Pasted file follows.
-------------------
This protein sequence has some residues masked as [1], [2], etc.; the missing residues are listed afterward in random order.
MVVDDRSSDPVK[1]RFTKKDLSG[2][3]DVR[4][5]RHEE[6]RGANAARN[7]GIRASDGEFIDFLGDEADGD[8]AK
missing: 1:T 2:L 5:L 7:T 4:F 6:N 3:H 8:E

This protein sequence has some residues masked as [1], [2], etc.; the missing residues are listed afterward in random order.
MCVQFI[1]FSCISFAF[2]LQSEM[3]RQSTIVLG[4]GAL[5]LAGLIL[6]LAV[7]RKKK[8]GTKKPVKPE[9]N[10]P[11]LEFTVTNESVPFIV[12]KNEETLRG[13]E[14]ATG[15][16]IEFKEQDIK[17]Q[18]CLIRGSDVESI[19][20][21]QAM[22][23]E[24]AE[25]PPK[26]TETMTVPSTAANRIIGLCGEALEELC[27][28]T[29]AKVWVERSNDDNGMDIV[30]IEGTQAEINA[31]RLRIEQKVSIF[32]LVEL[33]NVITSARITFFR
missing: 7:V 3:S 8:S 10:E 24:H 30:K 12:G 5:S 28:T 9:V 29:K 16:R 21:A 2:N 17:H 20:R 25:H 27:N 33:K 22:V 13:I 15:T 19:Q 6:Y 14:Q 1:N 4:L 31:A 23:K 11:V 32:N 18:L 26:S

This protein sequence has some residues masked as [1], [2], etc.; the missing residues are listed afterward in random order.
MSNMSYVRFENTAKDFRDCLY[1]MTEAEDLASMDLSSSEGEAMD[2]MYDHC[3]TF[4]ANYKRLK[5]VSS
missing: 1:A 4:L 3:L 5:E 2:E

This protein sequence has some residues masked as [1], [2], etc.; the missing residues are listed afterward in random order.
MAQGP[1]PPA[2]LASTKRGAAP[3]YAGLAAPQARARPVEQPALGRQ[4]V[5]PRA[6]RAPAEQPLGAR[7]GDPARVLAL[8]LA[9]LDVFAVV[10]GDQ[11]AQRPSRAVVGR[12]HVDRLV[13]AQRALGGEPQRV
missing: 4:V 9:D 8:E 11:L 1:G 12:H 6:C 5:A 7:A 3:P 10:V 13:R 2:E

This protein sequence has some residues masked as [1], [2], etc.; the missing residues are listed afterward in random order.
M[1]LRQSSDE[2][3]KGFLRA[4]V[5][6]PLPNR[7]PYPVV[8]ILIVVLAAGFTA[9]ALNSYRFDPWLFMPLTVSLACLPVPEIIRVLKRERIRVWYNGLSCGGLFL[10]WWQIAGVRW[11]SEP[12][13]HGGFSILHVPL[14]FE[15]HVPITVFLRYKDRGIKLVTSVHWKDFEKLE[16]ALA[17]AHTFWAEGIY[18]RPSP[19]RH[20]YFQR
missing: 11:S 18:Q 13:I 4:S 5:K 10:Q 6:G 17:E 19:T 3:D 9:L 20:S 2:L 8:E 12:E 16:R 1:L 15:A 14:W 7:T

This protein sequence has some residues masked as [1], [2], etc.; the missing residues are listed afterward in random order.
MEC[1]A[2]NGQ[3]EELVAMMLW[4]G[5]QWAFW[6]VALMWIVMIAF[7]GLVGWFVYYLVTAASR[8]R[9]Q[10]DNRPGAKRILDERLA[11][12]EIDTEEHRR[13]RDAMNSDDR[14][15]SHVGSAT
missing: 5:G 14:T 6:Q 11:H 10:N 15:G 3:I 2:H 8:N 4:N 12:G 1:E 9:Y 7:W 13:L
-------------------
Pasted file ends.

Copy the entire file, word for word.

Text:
This protein sequence has some residues masked as [1], [2], etc.; the missing residues are listed afterward in random order.
MVVDDRSSDPVK[1]RFTKKDLSG[2][3]DVR[4][5]RHEE[6]RGANAARN[7]GIRASDGEFIDFLGDEADGD[8]AK
missing: 1:T 2:L 5:L 7:T 4:F 6:N 3:H 8:E

This protein sequence has some residues masked as [1], [2], etc.; the missing residues are listed afterward in random order.
MCVQFI[1]FSCISFAF[2]LQSEM[3]RQSTIVLG[4]GAL[5]LAGLIL[6]LAV[7]RKKK[8]GTKKPVKPE[9]N[10]P[11]LEFTVTNESVPFIV[12]KNEETLRG[13]E[14]ATG[15][16]IEFKEQDIK[17]Q[18]CLIRGSDVESI[19][20][21]QAM[22][23]E[24]AE[25]PPK[26]TETMTVPSTAANRIIGLCGEALEELC[27][28]T[29]AKVWVERSNDDNGMDIV[30]IEGTQAEINA[31]RLRIEQKVSIF[32]LVEL[33]NVITSARITFFR
missing: 7:V 3:S 8:S 10:E 24:H 30:K 12:G 5:S 28:T 9:V 29:K 16:R 21:A 2:N 17:H 20:R 25:H 27:N 33:K 22:V 13:I 15:T 19:Q 6:Y 14:Q 1:N 4:L 31:A 23:K 11:V 32:N 18:L 26:S

This protein sequence has some residues masked as [1], [2], etc.; the missing residues are listed afterward in random order.
MSNMSYVRFENTAKDFRDCLY[1]MTEAEDLASMDLSSSEGEAMD[2]MYDHC[3]TF[4]ANYKRLK[5]VSS
missing: 1:A 4:L 3:L 5:E 2:E

This protein sequence has some residues masked as [1], [2], etc.; the missing residues are listed afterward in random order.
MAQGP[1]PPA[2]LASTKRGAAP[3]YAGLAAPQARARPVEQPALGRQ[4]V[5]PRA[6]RAPAEQPLGAR[7]GDPARVLAL[8]LA[9]LDVFAVV[10]GDQ[11]AQRPSRAVVGR[12]HVDRLV[13]AQRALGGEPQRV
missing: 4:V 9:D 8:E 11:L 1:G 12:H 6:C 5:A 7:A 3:P 10:V 13:R 2:E

This protein sequence has some residues masked as [1], [2], etc.; the missing residues are listed afterward in random order.
M[1]LRQSSDE[2][3]KGFLRA[4]V[5][6]PLPNR[7]PYPVV[8]ILIVVLAAGFTA[9]ALNSYRFDPWLFMPLTVSLACLPVPEIIRVLKRERIRVWYNGLSCGGLFL[10]WWQIAGVRW[11]SEP[12][13]HGGFSILHVPL[14]FE[15]HVPITVFLRYKDRGIKLVTSVHWKDFEKLE[16]ALA[17]AHTFWAEGIY[18]RPSP[19]RH[20]YFQR
missing: 11:S 18:Q 13:I 4:S 5:K 10:Q 6:G 17:E 19:T 3:D 9:L 20:S 2:L 8:E 12:E 16:R 1:L 15:A 14:W 7:T

This protein sequence has some residues masked as [1], [2], etc.; the missing residues are listed afterward in random order.
MEC[1]A[2]NGQ[3]EELVAMMLW[4]G[5]QWAFW[6]VALMWIVMIAF[7]GLVGWFVYYLVTAASR[8]R[9]Q[10]DNRPGAKRILDERLA[11][12]EIDTEEHRR[13]RDAMNSDDR[14][15]SHVGSAT
missing: 5:G 14:T 6:Q 11:H 10:N 15:G 3:I 2:H 8:N 4:N 12:G 1:E 9:Y 7:W 13:L